In this article, we will discuss Mitoxantrone (Mechanism of Action). So, let’s get started.
Mechanism of Action
Mitoxantrone, a DNA-reactive agent that intercalates into deoxyribonucleic acid (DNA) through hydrogen bonding, causes crosslinks and strand breaks. Mitoxantrone also interferes with ribonucleic acid (RNA) and is a potent inhibitor of topoisomerase II, an enzyme responsible for uncoiling and repairing damaged DNA. It has a cytocidal effect on both proliferating and nonproliferating cultured human cells, suggesting lack of cell cycle phase specificity. Mitoxantrone has been shown in vitro to inhibit B cell, T cell, and macrophage proliferation and impair antigen pre sentation, as well as the secretion of interferon gamma, TNFα, and IL-2.
Pharmacokinetics of mitoxantrone in patients following a single intravenous
administration of Mitoxantrone can be characterized by a three-compartment mode l. The mean alpha half-life of mitoxantrone is 6 to 12 minutes, the mean beta half-life is 1.1 to 3.1 hours and the mean gamma (terminal or elimination) half-life is 23 to 215 hours (median approximately 75 hours). Pharmacokinetic studies have not been performed in humans receiving multiple daily dosing. Distribution to tissues is extensive: steady-state volume of distribution exceeds 1,000 L/m². Tissue concentrations of mitoxantrone appear to exceed those in the blood during the terminal elimination phase. In the healthy monkey, distribution to brain, spinal cord, eye, and spinal fluid is low. In patients administered 15-90 mg/m² of Mitoxantrone intravenously, there is a linear relationship between dose and the area under the concentration-time curve (AUC). Mitoxantrone is 78% bound to plasma proteins in the observed concentration range of 26-455 ng/mL. This binding is independent of concentration and is not affected by the presence of phenytoin, doxorubicin, methotrexate, prednisone, prednisolone, heparin, or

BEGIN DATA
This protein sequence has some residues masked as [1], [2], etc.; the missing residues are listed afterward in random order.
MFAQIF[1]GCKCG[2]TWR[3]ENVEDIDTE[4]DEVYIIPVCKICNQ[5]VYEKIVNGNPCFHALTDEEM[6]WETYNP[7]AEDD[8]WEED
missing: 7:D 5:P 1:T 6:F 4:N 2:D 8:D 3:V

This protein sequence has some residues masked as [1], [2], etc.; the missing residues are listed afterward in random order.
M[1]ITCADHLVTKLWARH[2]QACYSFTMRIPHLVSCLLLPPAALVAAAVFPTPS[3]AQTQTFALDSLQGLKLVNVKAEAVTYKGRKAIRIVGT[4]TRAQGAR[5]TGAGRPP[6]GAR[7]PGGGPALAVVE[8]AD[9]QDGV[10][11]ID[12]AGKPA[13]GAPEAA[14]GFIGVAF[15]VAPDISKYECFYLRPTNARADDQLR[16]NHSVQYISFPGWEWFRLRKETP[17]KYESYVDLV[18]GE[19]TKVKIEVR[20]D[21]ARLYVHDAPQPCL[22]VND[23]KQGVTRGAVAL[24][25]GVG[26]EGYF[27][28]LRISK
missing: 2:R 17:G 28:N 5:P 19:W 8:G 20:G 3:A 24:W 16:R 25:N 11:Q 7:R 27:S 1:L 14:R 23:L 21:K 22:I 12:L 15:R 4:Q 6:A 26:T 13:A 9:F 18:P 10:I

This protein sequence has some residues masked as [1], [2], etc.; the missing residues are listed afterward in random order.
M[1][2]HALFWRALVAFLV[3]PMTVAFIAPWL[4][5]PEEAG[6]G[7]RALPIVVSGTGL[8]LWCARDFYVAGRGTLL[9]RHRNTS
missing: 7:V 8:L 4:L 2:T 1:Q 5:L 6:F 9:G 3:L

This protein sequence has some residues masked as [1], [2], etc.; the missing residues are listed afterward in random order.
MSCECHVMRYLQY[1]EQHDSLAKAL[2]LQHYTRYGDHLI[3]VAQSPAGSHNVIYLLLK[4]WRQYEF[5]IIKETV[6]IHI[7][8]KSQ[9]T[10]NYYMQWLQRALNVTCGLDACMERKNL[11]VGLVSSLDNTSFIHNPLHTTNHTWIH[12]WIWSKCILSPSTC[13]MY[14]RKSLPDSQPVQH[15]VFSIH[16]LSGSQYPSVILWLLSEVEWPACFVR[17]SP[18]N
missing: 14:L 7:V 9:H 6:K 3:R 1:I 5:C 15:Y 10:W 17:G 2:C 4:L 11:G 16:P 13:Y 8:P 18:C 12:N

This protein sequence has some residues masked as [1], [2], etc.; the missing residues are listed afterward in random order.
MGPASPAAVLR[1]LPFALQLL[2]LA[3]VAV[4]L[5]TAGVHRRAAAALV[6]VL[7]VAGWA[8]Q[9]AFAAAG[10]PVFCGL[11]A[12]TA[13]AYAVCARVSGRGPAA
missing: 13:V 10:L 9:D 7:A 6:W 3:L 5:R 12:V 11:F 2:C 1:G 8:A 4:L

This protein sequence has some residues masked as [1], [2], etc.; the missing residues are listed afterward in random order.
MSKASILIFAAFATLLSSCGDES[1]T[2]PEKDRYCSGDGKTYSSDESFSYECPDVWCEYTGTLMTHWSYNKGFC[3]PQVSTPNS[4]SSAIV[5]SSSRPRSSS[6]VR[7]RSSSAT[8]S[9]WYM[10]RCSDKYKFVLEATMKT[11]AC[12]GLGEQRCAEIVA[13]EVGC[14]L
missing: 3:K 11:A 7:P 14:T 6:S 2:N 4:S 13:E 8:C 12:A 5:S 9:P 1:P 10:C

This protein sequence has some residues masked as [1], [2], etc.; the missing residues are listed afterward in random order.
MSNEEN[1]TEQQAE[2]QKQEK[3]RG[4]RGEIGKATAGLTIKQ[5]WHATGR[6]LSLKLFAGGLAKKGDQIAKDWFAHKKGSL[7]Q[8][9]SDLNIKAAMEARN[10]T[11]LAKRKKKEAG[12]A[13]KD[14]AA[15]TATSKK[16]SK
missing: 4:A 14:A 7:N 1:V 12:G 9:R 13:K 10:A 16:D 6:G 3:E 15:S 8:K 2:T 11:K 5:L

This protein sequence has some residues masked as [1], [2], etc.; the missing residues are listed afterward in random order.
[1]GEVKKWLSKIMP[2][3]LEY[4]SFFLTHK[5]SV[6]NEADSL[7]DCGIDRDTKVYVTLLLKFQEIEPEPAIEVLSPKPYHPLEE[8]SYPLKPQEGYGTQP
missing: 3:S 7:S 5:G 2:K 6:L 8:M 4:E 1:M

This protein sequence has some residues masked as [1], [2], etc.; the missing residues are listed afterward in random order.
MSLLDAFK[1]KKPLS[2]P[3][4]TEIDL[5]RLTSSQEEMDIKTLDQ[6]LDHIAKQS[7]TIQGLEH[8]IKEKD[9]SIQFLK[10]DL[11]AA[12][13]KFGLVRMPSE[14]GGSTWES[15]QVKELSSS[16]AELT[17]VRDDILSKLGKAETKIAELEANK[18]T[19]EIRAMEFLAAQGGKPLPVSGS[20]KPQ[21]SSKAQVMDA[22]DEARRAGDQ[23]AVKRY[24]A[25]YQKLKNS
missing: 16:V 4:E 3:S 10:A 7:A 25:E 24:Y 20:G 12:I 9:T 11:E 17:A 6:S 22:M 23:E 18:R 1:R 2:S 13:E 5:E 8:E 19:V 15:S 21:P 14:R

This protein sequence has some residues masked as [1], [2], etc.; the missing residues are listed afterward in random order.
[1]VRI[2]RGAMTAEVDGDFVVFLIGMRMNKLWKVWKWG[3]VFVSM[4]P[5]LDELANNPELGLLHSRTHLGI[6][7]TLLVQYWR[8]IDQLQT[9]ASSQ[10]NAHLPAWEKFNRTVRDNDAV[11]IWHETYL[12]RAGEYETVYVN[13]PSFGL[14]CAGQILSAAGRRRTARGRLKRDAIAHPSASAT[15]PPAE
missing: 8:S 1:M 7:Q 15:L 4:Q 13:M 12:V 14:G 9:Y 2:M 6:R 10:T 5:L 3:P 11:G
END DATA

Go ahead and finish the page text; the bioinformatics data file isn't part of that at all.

Metabolism and Elimination
Mitoxantrone is excreted in urine and feces as either unchanged drug or as inactive metabolites. In human studies, 11% and 25% of the dose were recovere d in urine and feces, respectively, as either parent drug or metabolite during the 5-day period following drug administration. Of the material recovered in urine, 65% was unchanged drug. The remaining 35% was composed of monocarboxylic and dicarboxylic acid derivatives and
their glucuronide conjugates. The pathways leading to the metabolism of
Mitoxantrone have not been elucidated.